Rene Descartes, the father of modern science, was once asked if he believed in magic. “I think not,” he said. And with that he ceased to exist.
OK, that never happened. What does seem accurate is that Rene Descartes, for all of his remarkable brilliance, set in motion a belief system based upon the dominance of thought creating a cultural worldview that dictates how we see "reality" to this day. At the core of his belief:
“I think therefore I am.”
Even at first glance this statement seems profoundly limited. Our thinking in no way assures our existence. For many of us, it endangers it. (There was a reason for Descartes dependence upon thought. He apparently suffered from a severe anxiety disorder. His solution was to discipline his stunning I.Q. to non-stop cognitive activity. While he doubted everything - as many with anxiety do - he wasn't able to doubt his doubting, which is to say, his thinking. Thought was provable. A life grounded in thought appears to have been the only way he was able to avoid an inner chaos that included an early childhood with multiple caregivers after the death of his mother in his first year.) We have based our understanding of "reality" upon Descartes' solution to anxiety.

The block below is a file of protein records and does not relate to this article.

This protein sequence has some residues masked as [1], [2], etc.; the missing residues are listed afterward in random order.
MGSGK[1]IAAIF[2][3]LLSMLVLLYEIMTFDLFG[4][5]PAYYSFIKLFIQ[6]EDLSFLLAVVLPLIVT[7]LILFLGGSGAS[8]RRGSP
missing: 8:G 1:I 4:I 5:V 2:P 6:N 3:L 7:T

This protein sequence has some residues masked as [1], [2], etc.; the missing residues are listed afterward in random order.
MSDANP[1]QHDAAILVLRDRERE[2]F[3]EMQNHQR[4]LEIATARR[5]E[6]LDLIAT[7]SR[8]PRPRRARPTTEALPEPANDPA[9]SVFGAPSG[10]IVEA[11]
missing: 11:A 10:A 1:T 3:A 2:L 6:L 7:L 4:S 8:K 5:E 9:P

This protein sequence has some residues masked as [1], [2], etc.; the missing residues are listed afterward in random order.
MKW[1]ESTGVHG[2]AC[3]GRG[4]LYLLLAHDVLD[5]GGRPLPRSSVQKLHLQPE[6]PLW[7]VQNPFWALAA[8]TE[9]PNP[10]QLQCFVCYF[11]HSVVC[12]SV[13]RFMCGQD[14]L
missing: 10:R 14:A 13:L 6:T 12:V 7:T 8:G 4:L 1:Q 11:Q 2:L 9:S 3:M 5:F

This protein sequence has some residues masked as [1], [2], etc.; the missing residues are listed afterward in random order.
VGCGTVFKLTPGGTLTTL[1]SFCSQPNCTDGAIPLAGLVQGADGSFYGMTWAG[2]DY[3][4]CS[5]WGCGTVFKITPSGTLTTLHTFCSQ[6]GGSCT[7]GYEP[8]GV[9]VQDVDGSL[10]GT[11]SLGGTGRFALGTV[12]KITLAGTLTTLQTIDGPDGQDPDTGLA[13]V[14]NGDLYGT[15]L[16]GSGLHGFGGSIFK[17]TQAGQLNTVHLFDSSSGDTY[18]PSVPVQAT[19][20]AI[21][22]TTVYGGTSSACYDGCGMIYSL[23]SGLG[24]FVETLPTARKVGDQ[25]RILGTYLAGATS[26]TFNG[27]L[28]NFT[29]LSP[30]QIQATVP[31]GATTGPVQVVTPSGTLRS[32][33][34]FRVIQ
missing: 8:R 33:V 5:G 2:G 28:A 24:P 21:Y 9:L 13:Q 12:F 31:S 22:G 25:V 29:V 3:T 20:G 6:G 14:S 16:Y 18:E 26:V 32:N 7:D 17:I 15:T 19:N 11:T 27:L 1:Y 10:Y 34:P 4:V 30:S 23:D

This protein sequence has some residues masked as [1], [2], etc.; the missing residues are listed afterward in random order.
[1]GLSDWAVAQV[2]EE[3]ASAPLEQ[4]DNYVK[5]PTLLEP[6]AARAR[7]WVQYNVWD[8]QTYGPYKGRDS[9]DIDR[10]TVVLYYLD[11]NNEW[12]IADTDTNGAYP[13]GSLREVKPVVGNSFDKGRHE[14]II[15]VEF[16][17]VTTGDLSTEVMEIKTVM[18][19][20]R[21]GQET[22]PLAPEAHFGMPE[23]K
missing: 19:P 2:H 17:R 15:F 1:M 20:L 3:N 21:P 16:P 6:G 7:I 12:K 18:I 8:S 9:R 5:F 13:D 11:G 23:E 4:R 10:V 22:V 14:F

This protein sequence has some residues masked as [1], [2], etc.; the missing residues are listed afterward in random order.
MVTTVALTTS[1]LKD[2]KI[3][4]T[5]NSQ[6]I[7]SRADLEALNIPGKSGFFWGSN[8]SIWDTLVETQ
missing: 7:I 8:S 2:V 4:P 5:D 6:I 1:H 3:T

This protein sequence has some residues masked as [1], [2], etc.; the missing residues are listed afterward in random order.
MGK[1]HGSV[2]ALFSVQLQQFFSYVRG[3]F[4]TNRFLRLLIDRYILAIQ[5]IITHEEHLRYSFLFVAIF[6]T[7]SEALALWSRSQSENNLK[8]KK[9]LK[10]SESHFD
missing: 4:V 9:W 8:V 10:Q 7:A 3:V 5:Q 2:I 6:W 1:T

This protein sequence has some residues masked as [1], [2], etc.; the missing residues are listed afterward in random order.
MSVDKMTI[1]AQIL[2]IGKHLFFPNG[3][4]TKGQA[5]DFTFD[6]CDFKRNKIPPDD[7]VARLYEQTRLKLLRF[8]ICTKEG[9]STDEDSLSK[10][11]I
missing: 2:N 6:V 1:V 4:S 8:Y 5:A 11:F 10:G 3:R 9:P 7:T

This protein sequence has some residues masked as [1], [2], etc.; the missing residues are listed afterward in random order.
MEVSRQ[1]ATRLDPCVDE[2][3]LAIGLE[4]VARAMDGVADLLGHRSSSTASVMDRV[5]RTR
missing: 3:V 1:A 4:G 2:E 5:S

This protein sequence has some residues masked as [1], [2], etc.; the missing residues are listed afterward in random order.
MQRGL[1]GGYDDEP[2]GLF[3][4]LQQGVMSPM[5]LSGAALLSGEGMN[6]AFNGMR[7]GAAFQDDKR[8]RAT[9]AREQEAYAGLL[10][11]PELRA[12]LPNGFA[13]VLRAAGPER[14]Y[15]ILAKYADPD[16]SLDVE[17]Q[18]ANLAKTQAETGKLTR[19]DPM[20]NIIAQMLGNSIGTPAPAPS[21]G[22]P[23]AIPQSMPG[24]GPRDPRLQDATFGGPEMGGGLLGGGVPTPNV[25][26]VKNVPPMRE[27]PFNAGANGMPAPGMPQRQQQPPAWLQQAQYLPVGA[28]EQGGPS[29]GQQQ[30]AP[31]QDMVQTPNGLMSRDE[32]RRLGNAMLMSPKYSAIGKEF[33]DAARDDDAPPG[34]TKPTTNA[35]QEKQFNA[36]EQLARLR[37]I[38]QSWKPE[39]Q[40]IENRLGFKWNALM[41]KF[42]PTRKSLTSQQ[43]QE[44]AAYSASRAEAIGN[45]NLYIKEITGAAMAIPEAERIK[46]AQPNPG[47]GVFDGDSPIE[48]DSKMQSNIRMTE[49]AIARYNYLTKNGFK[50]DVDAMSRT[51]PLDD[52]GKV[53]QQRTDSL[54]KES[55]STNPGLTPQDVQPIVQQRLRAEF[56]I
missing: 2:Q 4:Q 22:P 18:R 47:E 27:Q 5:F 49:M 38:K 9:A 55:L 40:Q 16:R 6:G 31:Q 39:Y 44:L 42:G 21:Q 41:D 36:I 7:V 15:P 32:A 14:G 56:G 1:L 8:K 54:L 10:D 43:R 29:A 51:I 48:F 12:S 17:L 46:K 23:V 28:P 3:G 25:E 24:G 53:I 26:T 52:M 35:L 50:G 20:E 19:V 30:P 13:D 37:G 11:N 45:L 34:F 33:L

While helpful in the realm of science, the all pervasive nature of this solution has severely truncated our capacity to consider how reality may extend beyond what thought can offer.
Hence the approach within these pages:
“I breathe therefore I am.”
It is in the simple process of breathing that we have another option for grounding our lives. Dropping below our Level Two anxiety, we can allow roots to grow deeper than our capacity to "know," entering this next breath as a sanctuary offering support and new possibility.
Spiritual traditions around the world have trusted and practiced this process for millennia.
This, of course, is the practical and (for many) essential importance of a daily practice.
It is rare that a new idea can vanquish and end the pain of Level One/Two thinking. For most, if not all of us, our negative certainty will never pack up and go away.
It doesn’t have to.
As long as we have direct, moment to moment access to Presence, the absence we continue to carry will not undo us.
Christians call this “the peace that passes all understanding.” Peace deeper than our mind's capacity to make sense of things.
Buddhists call it “natural great peace.”
Rest in natural great peace
This exhausted mind
Beaten helpless by karma
and neurotic thought,
Like the relentless fury
of the pounding waves
In the infinite ocean
I would still give up ten stunning new thoughts for a single, tender breath.